On the way to another winery Silvia wanted to check out, we drove up the Via Aurelio past the Enoteca Maestrini which Silvia said is a great place to buy wine. She then turned right onto Viale dei Cipressi, one of the most beautiful roads I have ever driven down. Lined with about 2500 huge Cypress trees, the road which is protected by the Belle Arti (the Italian Historical Society), ends in the charming little village of Bolgheri. You enter the town through a narrow arch under a castle that dates back to the 8th century and belonged to the della Gherardesca family. Silvia pointed out several great restaurants with inviting al fresco dining areas that I will write about this spring when I return for a longer visit.

As we reluctantly headed back home, I kept looking back over my shoulder at the glistening sea until it finally dwindled out of sight. I know that this is a place I will return to many times in my life.

Wednesday, February 25, 2009

Welcoming Brunellos in Montalcino

On Monday, Feb. 23, I took a road trip to Montalcino to experience an exciting and exclusive occasion in the heart of Brunello wine country. (Brunello was first created by the Biondi Santi family in the late 19th century and named “the brunette” for it’s dark red color.) Thanks to C. Dodici Vintner’s Club Program Director Silvia Anchini who was able to secure a ticket for me, I had the good fortune of attending "Benvenuto Brunello 2009." During this four-day event held in the Fortezza in Montalcino, Brunello producers from all over southern Tuscany presented their 2004 vintages to wine merchants, distributors and other professionals in the wine industry. Over170 wineries were represented this year, so it’s a good thing my guide was Castello di Casole’s Cellar Master, Gherardo Fedrigo.

There were about 40 long tables set up inside a big tent with 20 or so wineries per row and the place was packed full of people sniffing, swirling and tasting. Gherardo chose six wineries for us to focus on and each of the wines we tasted were delicious. Pian delle Vigne, produced by Antinori, was my favorite because it was slightly sweeter and smoother on my novice American palate than Brunellos, made of 100% Sangiovese, typically are. Of the others we sampled―Col d’Orcia, Lisini, Argiano and Barbi―Gherardo informed me that his grandmother prefers Lisini over almost all Brunellos because it is still produced the “old-fashioned way.”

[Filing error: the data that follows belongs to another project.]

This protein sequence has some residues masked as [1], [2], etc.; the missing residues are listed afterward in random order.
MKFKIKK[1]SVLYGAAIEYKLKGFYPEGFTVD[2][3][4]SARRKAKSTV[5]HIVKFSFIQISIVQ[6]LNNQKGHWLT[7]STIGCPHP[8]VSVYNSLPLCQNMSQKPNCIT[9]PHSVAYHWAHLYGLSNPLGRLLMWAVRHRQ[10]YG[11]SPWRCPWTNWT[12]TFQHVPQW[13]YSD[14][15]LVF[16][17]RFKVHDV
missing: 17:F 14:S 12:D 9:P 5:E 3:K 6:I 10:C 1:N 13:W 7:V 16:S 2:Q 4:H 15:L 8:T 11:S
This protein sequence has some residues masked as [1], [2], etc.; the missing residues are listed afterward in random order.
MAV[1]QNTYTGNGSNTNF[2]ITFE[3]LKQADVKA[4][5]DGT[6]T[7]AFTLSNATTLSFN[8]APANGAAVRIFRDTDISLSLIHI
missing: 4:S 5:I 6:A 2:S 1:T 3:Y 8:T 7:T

After an hour of tastings we were ready for lunch. Rather than compete with the crowds in Montalcino, we headed to a tiny village 8 km. from Montalcino called Sant’ Angelo in Colle. With only seven tables in the quaint interior and al fresco dining in warm weather, Trattoria Il Lecchio is one of those little gems you hope to come across when you venture off the beaten path. I ordered a salad with thinly sliced raw artichokes and Parmesean followed by a steaming bowl of chick pea soup, while Gherardo had pork sausage with white beans and a glass of Montalcino di Rosso from the Sesta di Sopra winery just down the road. It was the perfect meal for a wintry day.

Our next stop was the Abbazia di Sant’ Antimo, reputedly one of the most beautiful Romanesque churches in all of Italy which dates from the 12th century. Though the frescoes on the walls are all but gone, the alabaster stonework is well-preserved and there is the hauntingly beautiful sound of monks chanting in the background. Apparently the Benedictine monks who live nearby do actually chant in the church at scheduled times of day and it would be ideal to plan a visit during one of these 12-minute sessions.

Our final destination was the Argiano winery, one of the super premier producers of Brunello di Montalcino. Our guide, Eliza, was kind enough to give us brief tour of the exquisite estate which included a visit to the seeping, mold-covered cellar where wine barrels have been stored since the 15th-century. The estate and its magnificent villa dating back to 1570 are owned by the Countess Noemi Marone Cinzano, significant other to Castello di Casole winemaker Hans Vinding-Diers. (Noemi and Hans have partnered on a winery in Patagonia called Bodega Noemi.) I purchased a Rosso di Montalcino and two bottles of “A Lisa” from Bodega Noemi which Gherardo himself had a hand in making.